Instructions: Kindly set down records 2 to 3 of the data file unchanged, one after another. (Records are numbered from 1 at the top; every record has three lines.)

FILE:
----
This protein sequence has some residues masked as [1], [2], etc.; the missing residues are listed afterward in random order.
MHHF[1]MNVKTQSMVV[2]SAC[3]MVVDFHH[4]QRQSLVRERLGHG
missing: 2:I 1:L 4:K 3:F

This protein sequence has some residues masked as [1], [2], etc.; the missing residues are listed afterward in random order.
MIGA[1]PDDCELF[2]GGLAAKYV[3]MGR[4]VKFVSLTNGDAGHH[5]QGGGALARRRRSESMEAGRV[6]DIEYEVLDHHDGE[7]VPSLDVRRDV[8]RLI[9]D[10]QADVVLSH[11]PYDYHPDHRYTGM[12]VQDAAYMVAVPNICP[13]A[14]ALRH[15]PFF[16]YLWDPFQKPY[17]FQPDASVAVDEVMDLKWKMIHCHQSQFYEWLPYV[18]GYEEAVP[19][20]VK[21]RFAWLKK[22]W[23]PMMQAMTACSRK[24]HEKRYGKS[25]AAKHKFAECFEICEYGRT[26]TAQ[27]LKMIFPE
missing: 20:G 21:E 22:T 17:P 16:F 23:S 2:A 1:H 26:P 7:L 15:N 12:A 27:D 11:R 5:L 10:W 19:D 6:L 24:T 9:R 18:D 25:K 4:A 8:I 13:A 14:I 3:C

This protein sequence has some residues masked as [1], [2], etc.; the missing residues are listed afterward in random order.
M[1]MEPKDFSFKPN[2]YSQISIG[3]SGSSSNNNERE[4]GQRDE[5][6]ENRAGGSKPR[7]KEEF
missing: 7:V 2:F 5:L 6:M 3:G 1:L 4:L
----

This protein sequence has some residues masked as [1], [2], etc.; the missing residues are listed afterward in random order.
MIGA[1]PDDCELF[2]GGLAAKYV[3]MGR[4]VKFVSLTNGDAGHH[5]QGGGALARRRRSESMEAGRV[6]DIEYEVLDHHDGE[7]VPSLDVRRDV[8]RLI[9]D[10]QADVVLSH[11]PYDYHPDHRYTGM[12]VQDAAYMVAVPNICP[13]A[14]ALRH[15]PFF[16]YLWDPFQKPY[17]FQPDASVAVDEVMDLKWKMIHCHQSQFYEWLPYV[18]GYEEAVP[19][20]VK[21]RFAWLKK[22]W[23]PMMQAMTACSRK[24]HEKRYGKS[25]AAKHKFAECFEICEYGRT[26]TAQ[27]LKMIFPE
missing: 20:G 21:E 22:T 17:P 16:F 23:S 2:A 1:H 26:P 7:L 15:N 12:A 27:D 11:R 5:L 10:W 19:D 6:L 24:T 9:R 18:D 25:K 4:A 8:I 13:A 14:I 3:C

This protein sequence has some residues masked as [1], [2], etc.; the missing residues are listed afterward in random order.
M[1]MEPKDFSFKPN[2]YSQISIG[3]SGSSSNNNERE[4]GQRDE[5][6]ENRAGGSKPR[7]KEEF
missing: 7:V 2:F 5:L 6:M 3:G 1:L 4:L